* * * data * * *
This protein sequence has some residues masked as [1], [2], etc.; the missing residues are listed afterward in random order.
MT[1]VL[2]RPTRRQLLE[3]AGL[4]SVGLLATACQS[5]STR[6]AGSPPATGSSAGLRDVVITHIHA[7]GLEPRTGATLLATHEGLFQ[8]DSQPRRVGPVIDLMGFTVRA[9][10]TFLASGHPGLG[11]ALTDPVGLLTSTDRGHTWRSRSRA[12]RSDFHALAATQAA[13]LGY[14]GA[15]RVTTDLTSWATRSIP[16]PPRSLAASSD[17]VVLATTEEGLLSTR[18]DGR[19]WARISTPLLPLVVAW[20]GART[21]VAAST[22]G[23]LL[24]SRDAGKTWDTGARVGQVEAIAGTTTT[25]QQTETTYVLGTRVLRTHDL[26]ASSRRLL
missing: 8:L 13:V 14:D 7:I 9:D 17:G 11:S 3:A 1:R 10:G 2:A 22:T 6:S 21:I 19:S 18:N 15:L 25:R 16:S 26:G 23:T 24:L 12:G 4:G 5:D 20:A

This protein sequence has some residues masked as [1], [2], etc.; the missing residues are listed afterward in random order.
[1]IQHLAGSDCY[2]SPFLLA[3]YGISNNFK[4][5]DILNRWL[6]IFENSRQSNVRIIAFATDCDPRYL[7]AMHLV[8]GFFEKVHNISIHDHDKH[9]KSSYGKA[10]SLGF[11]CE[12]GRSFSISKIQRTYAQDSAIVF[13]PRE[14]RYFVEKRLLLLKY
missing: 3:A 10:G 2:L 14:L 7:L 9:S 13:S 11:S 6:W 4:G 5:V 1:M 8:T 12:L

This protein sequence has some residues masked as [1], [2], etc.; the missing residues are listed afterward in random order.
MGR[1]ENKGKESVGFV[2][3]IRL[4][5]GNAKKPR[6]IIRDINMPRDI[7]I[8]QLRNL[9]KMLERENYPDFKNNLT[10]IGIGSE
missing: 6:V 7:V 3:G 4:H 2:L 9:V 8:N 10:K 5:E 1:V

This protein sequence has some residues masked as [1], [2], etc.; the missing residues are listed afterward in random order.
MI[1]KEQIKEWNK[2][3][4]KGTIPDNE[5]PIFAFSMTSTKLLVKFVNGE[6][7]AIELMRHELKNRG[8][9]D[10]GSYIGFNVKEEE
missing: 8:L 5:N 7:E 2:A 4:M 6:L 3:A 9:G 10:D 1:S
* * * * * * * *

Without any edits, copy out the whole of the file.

This protein sequence has some residues masked as [1], [2], etc.; the missing residues are listed afterward in random order.
MT[1]VL[2]RPTRRQLLE[3]AGL[4]SVGLLATACQS[5]STR[6]AGSPPATGSSAGLRDVVITHIHA[7]GLEPRTGATLLATHEGLFQ[8]DSQPRRVGPVIDLMGFTVRA[9][10]TFLASGHPGLG[11]ALTDPVGLLTSTDRGHTWRSRSRA[12]RSDFHALAATQAA[13]LGY[14]GA[15]RVTTDLTSWATRSIP[16]PPRSLAASSD[17]VVLATTEEGLLSTR[18]DGR[19]WARISTPLLPLVVAW[20]GART[21]VAAST[22]G[23]LL[24]SRDAGKTWDTGARVGQVEAIAGTTTT[25]QQTETTYVLGTRVLRTHDL[26]ASSRRLL
missing: 8:L 13:V 14:D 7:I 9:D 17:G 11:S 3:A 1:R 10:G 2:A 22:T 6:S 21:I 19:S 18:N 15:L 25:R 16:S 26:G 23:T 24:L 12:G 4:G 5:D 20:A

This protein sequence has some residues masked as [1], [2], etc.; the missing residues are listed afterward in random order.
[1]IQHLAGSDCY[2]SPFLLA[3]YGISNNFK[4][5]DILNRWL[6]IFENSRQSNVRIIAFATDCDPRYL[7]AMHLV[8]GFFEKVHNISIHDHDKH[9]KSSYGKA[10]SLGF[11]CE[12]GRSFSISKIQRTYAQDSAIVF[13]PRE[14]RYFVEKRLLLLKY
missing: 3:A 10:G 2:L 14:L 7:L 9:S 13:S 11:S 6:W 4:G 5:V 1:M 8:T 12:L

This protein sequence has some residues masked as [1], [2], etc.; the missing residues are listed afterward in random order.
MGR[1]ENKGKESVGFV[2][3]IRL[4][5]GNAKKPR[6]IIRDINMPRDI[7]I[8]QLRNL[9]KMLERENYPDFKNNLT[10]IGIGSE
missing: 6:V 7:V 3:G 4:H 2:L 9:V 8:N 10:K 5:E 1:V

This protein sequence has some residues masked as [1], [2], etc.; the missing residues are listed afterward in random order.
MI[1]KEQIKEWNK[2][3][4]KGTIPDNE[5]PIFAFSMTSTKLLVKFVNGE[6][7]AIELMRHELKNRG[8][9]D[10]GSYIGFNVKEEE
missing: 8:L 5:N 7:E 2:A 4:M 6:L 3:A 9:G 10:D 1:S